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Tuesday, February 10, 2009

Communicating with the global financial system

Lord Turner worries that IMF warnings are being toned down. In India, we do not even want to hear these toned down warnings! In Indian Express yesterday, Ila Patnaik says that India needs a genuine FSAP followed by public release of the report.


  1. It was a revealing article by Ila Patnaik in Indian Express.

    I think most are not aware (including me) about such a report by RBI. I wonder whether it is meant to be read! (15kg! 2600 pages!). So essentially it is not a communication of the status of our financial sector, rather it is something for the researches to pore over a decade later.

    As regards the comments on Accounting Standards, with IFRS convergence planned for 2011, there is hardly any sense of urgency amongst the financial community, since compliance with IFRS would require substantial changes in the Companies Act (even after recent passage of the new Act). I wonder whether such negligence is intentional. Since if the format and content required to be reported is ambiguous/open and insufficient, the reporting authority always has an escape route, especially when it impacts substantially the results of the company under audit.

    But isn't RBI doing a reasonably good job on the financial sector over the past decade.

    I have here an Op Ed in New Indian Express wherein Prof Stiglitz lauds Dr Y V Reddy for his astuteness in directing the economy without "Mindless Liberalisation".

    Given this, are there sufficient reasons for not agreeing to the code of IMF, apart from being socialistic/communist orientation. I would like to understand this.


  2. Being educated in the West, or working in/working with Western firms/economists, doesn't entail that somebody should turn a blind eye to the risks of revealing and disclosing everything about India's economy to some outside agencies.
    Many Indians don't have confidence in the Indian Government, and believe that only an IMF expert can provide an accurate picture.
    Last year the United States Federal Reserve extended new credit of more than $ 2 trillion to private sector banks. Nothing is known till date about the details as to which banks were given what amounts of credit. The Fed stated in some cases that the collateral offered by certain institutions was unsatisfactory. And that revealing details of credit given and collateral received would amount to revealing "trade secrets" of commercial banks. This sequence explains how large institutions like Wells Fargo, Wachovia, Washington Mutual, etc collapsed. Citigroup, Bank of America,Goldman Sachs and JP Morgan seem to be doing well and seem to be the excpetions that the Fed found in terms of collateral.Coincidentally, these are the 4 primary dealers in the US Treasury securities.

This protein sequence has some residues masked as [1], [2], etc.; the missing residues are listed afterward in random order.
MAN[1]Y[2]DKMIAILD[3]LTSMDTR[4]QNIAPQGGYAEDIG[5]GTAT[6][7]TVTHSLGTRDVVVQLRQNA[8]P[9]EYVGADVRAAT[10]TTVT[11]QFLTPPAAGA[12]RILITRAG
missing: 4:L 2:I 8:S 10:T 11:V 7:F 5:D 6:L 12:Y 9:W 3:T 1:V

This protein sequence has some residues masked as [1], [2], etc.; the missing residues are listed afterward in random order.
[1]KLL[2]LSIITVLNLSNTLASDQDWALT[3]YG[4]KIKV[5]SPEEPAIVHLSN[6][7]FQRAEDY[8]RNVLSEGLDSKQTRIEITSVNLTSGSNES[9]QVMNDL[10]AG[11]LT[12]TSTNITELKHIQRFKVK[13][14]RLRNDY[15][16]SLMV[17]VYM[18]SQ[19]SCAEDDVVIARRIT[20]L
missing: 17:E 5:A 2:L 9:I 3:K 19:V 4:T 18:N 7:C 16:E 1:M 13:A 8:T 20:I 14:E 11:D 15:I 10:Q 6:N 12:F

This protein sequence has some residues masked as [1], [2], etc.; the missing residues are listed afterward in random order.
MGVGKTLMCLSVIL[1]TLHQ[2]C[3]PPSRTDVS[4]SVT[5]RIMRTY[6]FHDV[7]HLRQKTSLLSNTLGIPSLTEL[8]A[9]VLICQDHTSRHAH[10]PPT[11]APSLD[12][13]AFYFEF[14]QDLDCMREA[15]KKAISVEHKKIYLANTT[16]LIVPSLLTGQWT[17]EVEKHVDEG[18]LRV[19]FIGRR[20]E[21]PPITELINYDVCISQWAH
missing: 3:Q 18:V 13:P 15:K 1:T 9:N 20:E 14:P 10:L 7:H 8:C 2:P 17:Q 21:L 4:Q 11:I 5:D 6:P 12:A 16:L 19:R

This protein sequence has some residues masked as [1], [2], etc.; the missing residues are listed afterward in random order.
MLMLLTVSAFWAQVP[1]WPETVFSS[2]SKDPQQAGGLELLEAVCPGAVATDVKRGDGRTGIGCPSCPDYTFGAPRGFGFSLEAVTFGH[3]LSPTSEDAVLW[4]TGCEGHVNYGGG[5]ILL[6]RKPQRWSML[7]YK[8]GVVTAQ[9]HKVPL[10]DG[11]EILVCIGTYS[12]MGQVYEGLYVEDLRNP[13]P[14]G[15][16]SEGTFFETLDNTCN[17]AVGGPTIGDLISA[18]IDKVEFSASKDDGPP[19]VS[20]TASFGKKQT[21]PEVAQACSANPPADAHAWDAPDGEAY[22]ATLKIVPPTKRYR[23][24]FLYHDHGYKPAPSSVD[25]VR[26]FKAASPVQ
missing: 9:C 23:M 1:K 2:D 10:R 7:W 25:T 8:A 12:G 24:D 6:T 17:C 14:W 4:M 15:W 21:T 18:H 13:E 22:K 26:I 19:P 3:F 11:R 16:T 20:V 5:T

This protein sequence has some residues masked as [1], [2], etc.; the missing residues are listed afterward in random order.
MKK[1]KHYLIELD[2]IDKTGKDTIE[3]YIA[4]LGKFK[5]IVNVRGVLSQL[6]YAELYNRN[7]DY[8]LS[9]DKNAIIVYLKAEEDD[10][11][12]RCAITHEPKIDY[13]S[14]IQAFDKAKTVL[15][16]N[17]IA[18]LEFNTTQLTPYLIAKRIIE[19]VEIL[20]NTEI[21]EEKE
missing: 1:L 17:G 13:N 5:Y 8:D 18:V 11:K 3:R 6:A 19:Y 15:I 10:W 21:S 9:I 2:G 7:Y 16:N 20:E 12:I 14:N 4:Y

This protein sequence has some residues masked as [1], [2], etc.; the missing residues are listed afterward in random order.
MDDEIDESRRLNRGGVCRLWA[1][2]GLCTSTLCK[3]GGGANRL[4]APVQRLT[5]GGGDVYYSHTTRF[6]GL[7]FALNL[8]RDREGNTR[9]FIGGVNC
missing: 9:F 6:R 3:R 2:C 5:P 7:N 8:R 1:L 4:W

Nobody has yet breathed a word about where the Fed got an extra $2 trillion from. The Treasury issued new debt, then the Fed gave a credit to the Treasury's account with the Fed. Then the Fed extended credit to banks against the bad loans, or just as new credit. The entire $ 2 trillion was money borrowed from US taxpayers, in the name of the US Treasury.
    The IMF being a well known stooge pigeon of the US Treasury is less trustworthy than our home grown scamsters. At least our homegrown folks are always under the pale of institutionalized doubt.
    With clean cops on the streets and clean visa clerks, the US Treasury has convinced its masses that the top politicos and busines leaders aren't more corrupt perhaps than those even in banana republics.

  3. Waiting for your exclusive comments on pleding of shares by promoters.

  4. Stiglitz was a good, narrow, technical economist in the 1970s and 1980s. He richly deserved his Nobel prize for that. But when he branched out into economic policy thinking, he has floundered badly. He doesn't have common sense. Praise from Stiglitz generally means you're doing something badly wrong.

  5. Indian Investor (comment 2)

    All the actions of the Federal Reserve and the Treasury are publicly viewable in the H.4.1 weekly release by the Fed and daily treasury statements.

  6. @ anonymous:
    @have you looked at H41 releases?
    The Fed gave a credit of $200 billion to the Treasury in its supplementary financing account, and lent the Treasury issuance dollars to private sector banks, without revealing anything about the details.
    Tell me which private sector banks have got credit from the Fed, how much, and against what collateral.
    Then we'll talk about the IMF review the Govt. of India books.

  7. Maybe Stiglitz accolades is not worth that much in these days.However the hawkish stance of RBI in framing policies anticipating inflationary trends (which did come true) was successful, and they have been able to manage to move along without facing any major collapse of banks or closure of markets or ban on short sales, though we are not exactly in the best of the situation.

    A good suggestion was made in the Op ed of K S Narayanan, to build up on the learnings of NAM movement(despite its collapse) and implement a neither here nor there policy may seem fit for a highly disintegrated polity inside an integrated nation.

    And the IMF prescription for independent review has not been accepted by the US itself.


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